If I may quote myself from this post, believe this is the proper relativistic derivation (not being challenged so far) :


3/ We are not using a bath or aether, the EMdrive just comes by on its own in nothingness and emits something that is forever lost (can't be closed, closed solutions can't see their centre of energy depart from an inertial trajectory). So if I consider a device in its own rest frame, it is spending a infinitesimal energy E, with this Energy it "creates" and gives velocity to a "thing" of mass m that is leaving and never to come back again. With Gamma the Lorentz factor 1/sqrt(1-v²/c²), v in the rest frame where the device is not (yet) moving.
E = gamma m c²  Energy spent by device to give thing of mass m a velocity of v
p = gamma m v  Momentum of the thing of mass m and velocity leaving the device forever
We agree that conservation of energy and conservation of momentum are the two most fundamental rules to apply. So for the later, the device gets a reaction kick of p momentum, at the price of spent energy E.
Thrust is momentum kicks per second, Power is spent Energy  per second. Hence :
thrust/power = p/E = v/c²

The consequences are
thrust/power < 1/c => v/c² < 1/c => v<c    classical rocket, reaction on usual mass
thrust/power = 1/c => v/c² = 1/c => v=c    photon rocket, reaction on particles of 0 rest mass
thrust/power > 1/c => v/c² > 1/c => v>c    tachyon rocket, reaction on particles of imaginary rest mass


Note that in the above inequalities, the thrust/power is understood in the very particular way (in the case of the classical rocket) that the energy equivalent content of ejected mass is counted in "spent power" (otherwise a classical rocket obviously does much better than 1/c, but it spits quite a lot of valuable energy as mass, never to be recovered...)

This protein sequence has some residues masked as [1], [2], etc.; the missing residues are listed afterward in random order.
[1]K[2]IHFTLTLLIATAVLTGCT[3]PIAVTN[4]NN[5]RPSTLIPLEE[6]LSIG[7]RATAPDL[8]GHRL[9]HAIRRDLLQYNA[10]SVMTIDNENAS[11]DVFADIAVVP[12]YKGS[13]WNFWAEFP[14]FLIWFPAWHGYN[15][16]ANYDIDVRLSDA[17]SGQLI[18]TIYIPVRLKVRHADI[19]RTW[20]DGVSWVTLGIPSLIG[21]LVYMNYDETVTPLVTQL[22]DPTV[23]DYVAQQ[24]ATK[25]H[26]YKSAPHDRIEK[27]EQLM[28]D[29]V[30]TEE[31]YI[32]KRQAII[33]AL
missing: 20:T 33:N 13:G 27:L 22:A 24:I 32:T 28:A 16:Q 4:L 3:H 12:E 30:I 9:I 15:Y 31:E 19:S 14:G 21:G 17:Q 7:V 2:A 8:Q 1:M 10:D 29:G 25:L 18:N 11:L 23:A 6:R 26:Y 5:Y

Insisting on both relativistic (difference, not absolute velocities) and spent/gained energy balance hypothesis should invariably have tachyons as consequence.

Offline Rodal

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1) Ron Maimon answers the question "Is the change in kinetic energy of a particle frame independent?"  with a resounding: NO: "energy isn't conserved the same way in every frame because the energy is not separate from the momentum.  This is clearest in relativity, where the energy is the time-component of the energy-momentum vector. Then if you change frames, what you called energy partly becomes momentum, and it is the conservation law of the total energy-momentum vector which is frame independent."

I would have written this instead as "the total energy-momentum vector is covariant, not invariant".

See:
 http://physics.stackexchange.com/questions/23323/is-the-change-in-kinetic-energy-of-a-particle-frame-independent

and

http://www.quora.com/Does-the-kinetic-energy-of-an-object-depend-on-the-reference-frame-of-the-observer-Why-or-why-not

and

http://physics.stackexchange.com/questions/23734/is-the-energy-conserved-in-a-moving-frame-of-reference

and

http://www.loreto.unican.es/Carpeta2012/TPT%28Tefft%29RelativityGalilean2007.pdf